Tuesday, October 14, 2014

Why Netflix support is a Win for Desktop Linux

I am what you could call a practical free software advocate. This means that while I love open source software and everything it stands for, at the end of the day I really just need a computer that works for the tasks I need accomplish. Most people in the world are exactly like me, except they don't care in the slightest about free software. They just want a computer that works.

That is why things like Netflix and Steam officially supporting Linux as a desktop operating system is so important. You will get a lot more users who are willing to try an alternative OS when it does not require them to give up using the services they love to do so.

So do me a favor - stop complaining. Every time I see one of these large services start supporting desktop Linux, the complainers come out of the wood work with something else to whine about. With Steam it was DRM in the games that now ran natively. With Netflix folks are complaining about it requiring the use of Google's branded Chrome browser.

The truth is, change is gradual, but it is coming. So the next time a major content creator/provider opts to add support for our operating system of choice - lets just say thank you instead of complaining about the way in which they are adding that support.

The "year of the Linux desktop" is not something that is just going to magically happen when the clock strikes twelve at midnight on January first. It is something that is going to happen slowly over years worth of time. The addition of services like Netflix and Steam are fantastic wins in this slow change.


  1. Spotify added support too!

  2. Jeff,
    First, thanks for all you have done to help the Linux community. I agree with you about those complaining about their "free" software. I am just thankful that progress is being made. I am one who is open to trying out new Linux distros and I am in my 60's. I have two hard drives in my computer. One for MS Windows and one for Linux.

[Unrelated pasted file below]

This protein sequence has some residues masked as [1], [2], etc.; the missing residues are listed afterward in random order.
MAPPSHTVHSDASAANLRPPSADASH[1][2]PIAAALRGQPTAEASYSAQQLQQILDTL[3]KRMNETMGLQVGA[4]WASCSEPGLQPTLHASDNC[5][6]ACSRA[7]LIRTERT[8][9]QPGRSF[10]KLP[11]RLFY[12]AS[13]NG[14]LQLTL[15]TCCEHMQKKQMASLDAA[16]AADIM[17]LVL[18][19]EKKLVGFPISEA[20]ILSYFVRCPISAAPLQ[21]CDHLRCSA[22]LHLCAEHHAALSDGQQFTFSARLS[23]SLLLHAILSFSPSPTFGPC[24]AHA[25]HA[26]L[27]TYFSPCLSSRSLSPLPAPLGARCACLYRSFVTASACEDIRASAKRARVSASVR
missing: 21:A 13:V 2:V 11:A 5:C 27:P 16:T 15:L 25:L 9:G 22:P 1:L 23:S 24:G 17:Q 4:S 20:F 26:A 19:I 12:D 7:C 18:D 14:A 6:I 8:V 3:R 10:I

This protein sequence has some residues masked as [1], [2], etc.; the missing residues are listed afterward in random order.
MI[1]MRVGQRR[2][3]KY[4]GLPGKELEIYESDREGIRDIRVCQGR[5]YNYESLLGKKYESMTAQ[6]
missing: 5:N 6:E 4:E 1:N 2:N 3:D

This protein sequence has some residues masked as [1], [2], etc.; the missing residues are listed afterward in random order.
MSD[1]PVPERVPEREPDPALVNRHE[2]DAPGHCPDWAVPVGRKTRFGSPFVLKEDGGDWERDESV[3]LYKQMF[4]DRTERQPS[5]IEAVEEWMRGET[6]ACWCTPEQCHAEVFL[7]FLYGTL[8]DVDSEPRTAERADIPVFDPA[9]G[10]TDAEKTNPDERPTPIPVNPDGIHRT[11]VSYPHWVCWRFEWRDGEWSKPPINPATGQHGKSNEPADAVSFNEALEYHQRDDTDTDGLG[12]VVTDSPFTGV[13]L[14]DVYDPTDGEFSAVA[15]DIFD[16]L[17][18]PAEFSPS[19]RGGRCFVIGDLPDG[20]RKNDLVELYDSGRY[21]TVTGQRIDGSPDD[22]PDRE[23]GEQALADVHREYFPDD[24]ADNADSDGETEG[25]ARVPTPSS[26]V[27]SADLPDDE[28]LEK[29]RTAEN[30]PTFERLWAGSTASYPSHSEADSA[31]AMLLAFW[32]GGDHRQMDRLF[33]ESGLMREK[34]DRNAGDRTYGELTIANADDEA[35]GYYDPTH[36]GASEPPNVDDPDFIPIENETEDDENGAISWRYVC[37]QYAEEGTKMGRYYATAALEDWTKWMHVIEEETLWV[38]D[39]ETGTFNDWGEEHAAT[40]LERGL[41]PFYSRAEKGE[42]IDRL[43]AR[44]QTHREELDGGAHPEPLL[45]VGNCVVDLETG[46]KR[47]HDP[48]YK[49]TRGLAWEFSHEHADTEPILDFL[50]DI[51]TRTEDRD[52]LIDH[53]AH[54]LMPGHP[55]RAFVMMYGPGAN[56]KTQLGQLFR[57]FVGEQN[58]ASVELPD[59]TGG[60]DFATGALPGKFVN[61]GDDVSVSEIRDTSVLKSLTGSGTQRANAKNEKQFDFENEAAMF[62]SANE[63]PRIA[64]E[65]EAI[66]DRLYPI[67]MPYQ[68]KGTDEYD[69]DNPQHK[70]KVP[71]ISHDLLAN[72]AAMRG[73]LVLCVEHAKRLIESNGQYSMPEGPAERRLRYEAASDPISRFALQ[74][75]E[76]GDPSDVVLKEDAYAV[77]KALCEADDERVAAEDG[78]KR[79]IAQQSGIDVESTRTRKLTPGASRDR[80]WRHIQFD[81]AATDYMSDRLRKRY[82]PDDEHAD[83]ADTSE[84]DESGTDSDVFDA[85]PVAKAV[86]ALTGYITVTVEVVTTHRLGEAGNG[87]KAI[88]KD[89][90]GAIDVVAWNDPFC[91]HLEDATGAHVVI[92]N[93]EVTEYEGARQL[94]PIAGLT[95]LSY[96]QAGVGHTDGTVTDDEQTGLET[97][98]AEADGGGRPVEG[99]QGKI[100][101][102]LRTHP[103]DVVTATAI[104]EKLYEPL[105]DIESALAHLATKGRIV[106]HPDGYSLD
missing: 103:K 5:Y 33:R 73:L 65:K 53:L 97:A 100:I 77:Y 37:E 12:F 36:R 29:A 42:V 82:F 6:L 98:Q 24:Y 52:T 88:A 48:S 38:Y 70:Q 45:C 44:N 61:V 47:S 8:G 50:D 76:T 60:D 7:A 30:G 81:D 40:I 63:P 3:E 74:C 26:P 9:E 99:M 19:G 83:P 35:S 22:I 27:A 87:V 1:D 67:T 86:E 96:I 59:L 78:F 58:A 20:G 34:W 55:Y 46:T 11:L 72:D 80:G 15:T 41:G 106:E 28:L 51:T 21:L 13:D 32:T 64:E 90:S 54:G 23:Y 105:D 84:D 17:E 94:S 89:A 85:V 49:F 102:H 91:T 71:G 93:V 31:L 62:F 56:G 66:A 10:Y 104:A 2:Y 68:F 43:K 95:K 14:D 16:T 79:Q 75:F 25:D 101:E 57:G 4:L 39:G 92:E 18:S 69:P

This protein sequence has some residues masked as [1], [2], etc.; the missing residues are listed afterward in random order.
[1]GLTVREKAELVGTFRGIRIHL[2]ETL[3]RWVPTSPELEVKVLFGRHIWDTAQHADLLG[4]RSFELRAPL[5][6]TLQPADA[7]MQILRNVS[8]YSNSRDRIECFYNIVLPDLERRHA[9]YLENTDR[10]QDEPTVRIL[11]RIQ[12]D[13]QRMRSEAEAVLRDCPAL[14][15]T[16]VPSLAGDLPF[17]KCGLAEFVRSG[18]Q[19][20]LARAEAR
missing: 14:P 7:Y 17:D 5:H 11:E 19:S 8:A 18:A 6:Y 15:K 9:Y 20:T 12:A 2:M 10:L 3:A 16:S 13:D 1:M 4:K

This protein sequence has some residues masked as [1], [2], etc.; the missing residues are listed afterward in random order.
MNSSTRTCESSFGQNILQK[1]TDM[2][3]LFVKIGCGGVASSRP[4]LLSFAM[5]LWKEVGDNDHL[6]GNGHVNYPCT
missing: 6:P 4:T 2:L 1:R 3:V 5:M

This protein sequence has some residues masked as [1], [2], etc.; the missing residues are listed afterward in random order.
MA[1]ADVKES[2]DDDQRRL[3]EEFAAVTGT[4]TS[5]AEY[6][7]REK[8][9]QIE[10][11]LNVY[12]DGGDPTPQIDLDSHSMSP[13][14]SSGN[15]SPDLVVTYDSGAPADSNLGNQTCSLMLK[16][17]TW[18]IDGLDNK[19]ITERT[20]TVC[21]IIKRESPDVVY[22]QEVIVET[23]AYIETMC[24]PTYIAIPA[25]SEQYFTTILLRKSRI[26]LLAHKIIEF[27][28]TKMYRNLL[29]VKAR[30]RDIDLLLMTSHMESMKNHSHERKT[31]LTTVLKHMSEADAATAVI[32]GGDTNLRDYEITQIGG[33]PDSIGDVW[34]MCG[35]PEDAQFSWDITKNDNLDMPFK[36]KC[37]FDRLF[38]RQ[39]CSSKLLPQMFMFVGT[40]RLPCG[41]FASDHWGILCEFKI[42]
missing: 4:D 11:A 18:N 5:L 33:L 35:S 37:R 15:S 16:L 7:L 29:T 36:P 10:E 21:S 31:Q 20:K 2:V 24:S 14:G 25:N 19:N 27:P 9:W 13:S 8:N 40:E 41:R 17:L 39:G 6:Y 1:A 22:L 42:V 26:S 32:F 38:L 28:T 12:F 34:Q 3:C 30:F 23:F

Man in the Ozarks

  3. Jeff,

    Options are good, but what is the end goal? If the goal is simply to increase desktop Linux usage at all costs, then hooray. But what is the point of increasing the usage of Linux if it is just to become another Windows with the same proprietary lock-in? It is a slippery slope and caution is warranted.

    As long as you only want it to JUST WORK, then you might as well use Windows or Mac. At that point, what's the difference? Yes, most people fall into this category, but most people also have no clue to what degree software controls their lives or of the freedom that libre software can offer them.

    We need to end the stigmatizing of people who want software that respects their freedom and privacy as religious zealots. They're not.

    People have to WANT and DEMAND libre software to effect real change.

    1. What is the point of even having a computer though if you can't do the tasks you need to do on it? Do you know how little hardware actually meets FSF standard?

    2. Having a computer that doesn't do what you need is indeed pointless and the FSF takes an extreme position on software and hardware to be sure (Debian doesn't even meet their criteria).

      I'm not saying Netflix on Linux via Chrome is a negative thing, I'm just saying it may not be much of a positive thing either. Sure it might drive more people to use Linux, but does it help them understand to implications of libre vs proprietary software? Maybe, maybe not. If the end goal of using FOSS isn't to educate people with respect to their freedom with libre software (or the lack of it with proprietary software) then using Linux is no different than any other option and FOSS is pointless.

      To get an idea of where I'm coming from, consider a hypothetical scenario:
      Imagine tomorrow all the best DRM laden services enable access through proprietary browsers like Chrome. Imagine also that everyone on the planet switches to Linux overnight. Has anything been gained? Do people suddenly care about the implications of libre vs. proprietary software? Are they more likely to find out? Possibly, but they are probably just as likely to continue accepting DRM laden, privacy stealing, corporately controlled and approved software as their only option because anything else would be inconvenient. In that case, nothing has been gained and everyone was just as well off with Windows.

      Of course pragmatism is unavoidable even for people who care about FOSS. When there is no libre software option, we have to decide if the task we want to accomplish is important enough that we are willing to give up some freedom to accomplish it. But taking pragmatism to the extreme and pretending there is no a trade-off in choosing proprietary software because most people don't care or because the libre option is less convenient is wrong. The trade-off is very real.